Adds a data channel to the connection. Note that the RTCConnection adds a “default” channel automatically, which you can subscribe to directly.

audio

Convenience function - you can subscribe to it to get audio once a stream is received

close()[source]

If the loop is running, returns a future that will close the connection. Otherwise, runs the loop temporarily to complete closing.

closed

Returns whether the object was closed. This includes both thrown exceptions, and clean exits.

error

If there is an error that causes the underlying process to crash, this property will hold the actual Exception that was thrown:

if myobject.error is not None:
    print("Oh no! There was an error:",myobject.error)

This property is offered for convenience, but usually, you will want to subscribe to the error by using onError(), which will notify your app when the issue happens.

Note

If the error is not None, the object is considered crashed, and no longer processing data.

get()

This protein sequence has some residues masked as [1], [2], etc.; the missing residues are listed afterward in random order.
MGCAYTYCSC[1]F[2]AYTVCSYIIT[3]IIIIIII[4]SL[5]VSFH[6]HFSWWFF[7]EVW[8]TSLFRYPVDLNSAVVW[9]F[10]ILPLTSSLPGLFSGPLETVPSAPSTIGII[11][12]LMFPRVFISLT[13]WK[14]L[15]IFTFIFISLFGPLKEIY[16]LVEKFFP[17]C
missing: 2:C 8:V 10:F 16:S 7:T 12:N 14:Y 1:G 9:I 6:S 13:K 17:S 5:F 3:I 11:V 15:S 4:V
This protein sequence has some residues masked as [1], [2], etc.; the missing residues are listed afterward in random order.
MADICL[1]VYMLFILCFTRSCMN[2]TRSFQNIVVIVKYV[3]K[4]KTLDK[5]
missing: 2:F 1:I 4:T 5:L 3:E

Behaves similarly to subscribe().get(). On the first call, creates a default subscription, and all subsequent calls to get() use that subscription.

If unsubscribe() is called, the subscription is deleted, so a subsequent call to get() will create a new one:

data = await myobj.get() # Creates subscription on first call
data = await myobj.get() # Same subscription
myobj.unsubscribe()
data2 = await myobj.get() # A new subscription

The above code is equivalent to the following:

defaultSubscription = myobj.subscribe()
data = await defaultSubscription.get()
data = await defaultSubscription.get()
myobj.unsubscribe(defaultSubscription)
newDefaultSubscription = myobj.subscribe()
data = await newDefaultSubscription.get()
getDataChannel(name)[source]

Returns the data channel with the given name. Please note that the “default” channel is considered special, and is not returned.

getLocalDescription(description=None)[source]

Gets the description to send on. Creates an initial description if no remote description was passed, and creates a response if a remote was given,

onClose(subscription=None)